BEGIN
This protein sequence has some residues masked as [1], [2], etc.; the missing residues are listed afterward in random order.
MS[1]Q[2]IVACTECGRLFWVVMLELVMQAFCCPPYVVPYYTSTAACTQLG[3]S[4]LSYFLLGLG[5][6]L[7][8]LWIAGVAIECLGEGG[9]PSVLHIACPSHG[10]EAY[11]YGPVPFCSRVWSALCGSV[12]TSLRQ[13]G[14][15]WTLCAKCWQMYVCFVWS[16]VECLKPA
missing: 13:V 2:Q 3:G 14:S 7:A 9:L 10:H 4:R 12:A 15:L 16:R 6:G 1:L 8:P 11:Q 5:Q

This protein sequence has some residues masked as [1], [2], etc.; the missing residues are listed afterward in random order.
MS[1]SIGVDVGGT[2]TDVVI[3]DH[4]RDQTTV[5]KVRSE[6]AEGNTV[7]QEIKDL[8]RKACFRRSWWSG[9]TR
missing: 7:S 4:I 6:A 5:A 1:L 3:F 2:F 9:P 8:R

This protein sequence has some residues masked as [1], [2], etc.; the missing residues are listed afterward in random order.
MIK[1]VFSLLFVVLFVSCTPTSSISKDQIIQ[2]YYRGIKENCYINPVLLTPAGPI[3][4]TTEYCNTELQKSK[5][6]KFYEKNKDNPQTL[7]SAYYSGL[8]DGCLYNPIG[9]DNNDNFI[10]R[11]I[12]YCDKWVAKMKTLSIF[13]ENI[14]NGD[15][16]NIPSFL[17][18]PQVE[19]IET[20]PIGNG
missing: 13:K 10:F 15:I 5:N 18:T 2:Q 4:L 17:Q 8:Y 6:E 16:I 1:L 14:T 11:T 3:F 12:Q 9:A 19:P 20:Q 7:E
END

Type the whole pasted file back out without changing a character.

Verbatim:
This protein sequence has some residues masked as [1], [2], etc.; the missing residues are listed afterward in random order.
MS[1]Q[2]IVACTECGRLFWVVMLELVMQAFCCPPYVVPYYTSTAACTQLG[3]S[4]LSYFLLGLG[5][6]L[7][8]LWIAGVAIECLGEGG[9]PSVLHIACPSHG[10]EAY[11]YGPVPFCSRVWSALCGSV[12]TSLRQ[13]G[14][15]WTLCAKCWQMYVCFVWS[16]VECLKPA
missing: 13:V 2:Q 3:G 14:S 7:A 9:L 10:H 4:R 12:A 15:L 16:R 6:G 1:L 8:P 11:Q 5:Q

This protein sequence has some residues masked as [1], [2], etc.; the missing residues are listed afterward in random order.
MS[1]SIGVDVGGT[2]TDVVI[3]DH[4]RDQTTV[5]KVRSE[6]AEGNTV[7]QEIKDL[8]RKACFRRSWWSG[9]TR
missing: 7:S 4:I 6:A 5:A 1:L 3:F 2:F 9:P 8:R

This protein sequence has some residues masked as [1], [2], etc.; the missing residues are listed afterward in random order.
MIK[1]VFSLLFVVLFVSCTPTSSISKDQIIQ[2]YYRGIKENCYINPVLLTPAGPI[3][4]TTEYCNTELQKSK[5][6]KFYEKNKDNPQTL[7]SAYYSGL[8]DGCLYNPIG[9]DNNDNFI[10]R[11]I[12]YCDKWVAKMKTLSIF[13]ENI[14]NGD[15][16]NIPSFL[17][18]PQVE[19]IET[20]PIGNG
missing: 13:K 10:F 15:I 5:N 18:T 2:Q 4:L 17:Q 8:Y 6:E 16:I 1:L 14:T 11:T 3:F 12:Q 9:A 19:P 20:Q 7:E